Do you actually use cash in this day and age? About the only time I use cash is when I am buying a sandwich or a coffee at lunch time, or when I am getting a drink in a pub and cards charge too much per transaction for it to be available (why credit cards have a minimum commission I will never understand. It surely can't cost them much to move a small number from one location to another, and those 50p transactions add up to large numbers very quickly).

    For private payments I always use direct bank transfers; that way I have a record that I've already paid, and it's less effort since I can do it anywhere I have an Internet connection, while cash requires me to find a cash machine.

  • Been and done (Score:5, Interesting)

    by jd (1658) <.imipak. .at. .yahoo.com.> on Tuesday April 25, 2006 @01:24PM (#15198169) Homepage Journal
    I think it was Swindon, in the UK, that tried the Mondo cashless card over a decade ago. The card actually held the electronic cash, so that absolutely nothing went to or from any kind of central database. This had the massive advantage that it was extremely private. It had better privacy than cash, as there were no serial numbers or denominations involved. The cards used public key encryption and although I believe they never used long keys due to problems in generation, they were quite capable of handling keys equal to the strongest PGP/GnuPG can support today.


    To me, this is the kind of electronic cash that should be the future. Total privacy, total anonymity, total freedom to use your own money as and how you like, absolute security against identity theft through reckless banks or merchants, hard limits to card misuse if stolen (and none of it attributable to you), relatively proof against electronic attacks such as keystroke monitors and viruses.


    So why aren't these cards in widespread use? Merchants don't like extra card readers if no customers have the cards. Customers don't want cards they can't use. Neither like systems where most faults can be pinned on them and not the vendor. Banks hate systems that keep cash in the hands of consumers, as they make a lot of money speculating on the side (even in countries they're not strictly allowed to, they just do it overseas). Governments hate it because they can't track individuals and freezing accounts has less impact when you can carry a small fortune in your wallet.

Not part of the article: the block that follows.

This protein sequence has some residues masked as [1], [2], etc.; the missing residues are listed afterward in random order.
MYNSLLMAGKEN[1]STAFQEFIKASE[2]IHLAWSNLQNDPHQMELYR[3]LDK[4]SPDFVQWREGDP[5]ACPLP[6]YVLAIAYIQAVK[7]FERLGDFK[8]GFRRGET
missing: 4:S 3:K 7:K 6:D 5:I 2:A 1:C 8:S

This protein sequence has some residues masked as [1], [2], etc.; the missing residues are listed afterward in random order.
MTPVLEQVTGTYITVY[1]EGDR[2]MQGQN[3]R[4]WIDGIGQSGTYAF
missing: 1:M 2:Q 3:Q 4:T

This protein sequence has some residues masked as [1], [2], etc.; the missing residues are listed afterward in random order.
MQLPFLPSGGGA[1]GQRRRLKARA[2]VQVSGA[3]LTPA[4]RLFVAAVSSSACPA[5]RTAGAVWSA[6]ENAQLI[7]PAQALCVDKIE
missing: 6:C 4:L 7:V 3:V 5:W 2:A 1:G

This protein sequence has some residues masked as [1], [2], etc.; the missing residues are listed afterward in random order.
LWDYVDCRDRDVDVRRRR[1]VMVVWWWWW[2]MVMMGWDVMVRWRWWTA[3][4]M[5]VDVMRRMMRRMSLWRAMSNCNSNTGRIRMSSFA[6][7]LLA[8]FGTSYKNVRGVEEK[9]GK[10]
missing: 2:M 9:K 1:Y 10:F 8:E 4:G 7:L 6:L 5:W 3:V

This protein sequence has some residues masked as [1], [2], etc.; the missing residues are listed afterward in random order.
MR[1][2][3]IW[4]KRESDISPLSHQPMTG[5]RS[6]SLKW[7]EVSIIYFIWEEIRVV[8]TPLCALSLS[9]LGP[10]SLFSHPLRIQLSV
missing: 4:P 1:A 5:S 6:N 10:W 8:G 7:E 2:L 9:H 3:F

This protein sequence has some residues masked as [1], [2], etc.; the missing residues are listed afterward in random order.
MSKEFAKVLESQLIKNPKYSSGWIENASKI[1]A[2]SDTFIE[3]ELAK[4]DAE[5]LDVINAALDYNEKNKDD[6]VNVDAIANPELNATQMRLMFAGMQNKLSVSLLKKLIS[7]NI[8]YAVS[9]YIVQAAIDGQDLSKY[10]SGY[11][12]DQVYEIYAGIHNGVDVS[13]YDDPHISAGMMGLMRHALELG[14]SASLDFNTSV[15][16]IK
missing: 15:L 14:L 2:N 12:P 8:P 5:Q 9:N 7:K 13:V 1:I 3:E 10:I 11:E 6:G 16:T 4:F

The problem, then, is social and not technical. The French experiment uses inferior technology, for the purpose of satisfying some of the social requirements at the cost of placing all parties at greater risk.


    (For some reason, humanity has all the attributes commonly associated with lemmings, when it comes to technology and risk. Given the choice of inferior products with greater risk, or superior products with little or no risk, societies always choose the inferior path.)

  • by powerlord (28156) on Tuesday April 25, 2006 @01:33PM (#15198265) Journal
    Oddly enough, if the power is out, having cash may, or may not, help you.

    I was in New York City during the blackout a few years ago. I had cash, on the other hand there wasn't much you could do with it.
    Some restaurants were open, but most were closed (no workers, no lights, no ability to ring up registers).
    The major stores (supermarkets and the like) were closed. No registers, no lights, no refridgeration.

    Good luck finding a taxi ... the streets were crowded and the traffic lights were out as well, but I suppose you could go somewhere by taxi.

    All in all, the only store I know of that was open and doing business was the local hardware store, and the only thing they were selling was batteries.

    Face it, our society has already become so dependant on electricity that in a lot of cases, if the power is out, having money may not help, there might be bigger issues to worry about.
  • Cash...What's that? (Score:3, Interesting)

    by IDontLinkMondays (923350) on Tuesday April 25, 2006 @01:46PM (#15198397)
    I'm an American that lives in Norway. Since moving here 7 years ago, I don't recall using cash very much at all, much to my son's dismay. He likes to jingle my pockets for change to put in his piggy bank, but I have to make special stops to get change for him to avoid disappointing him.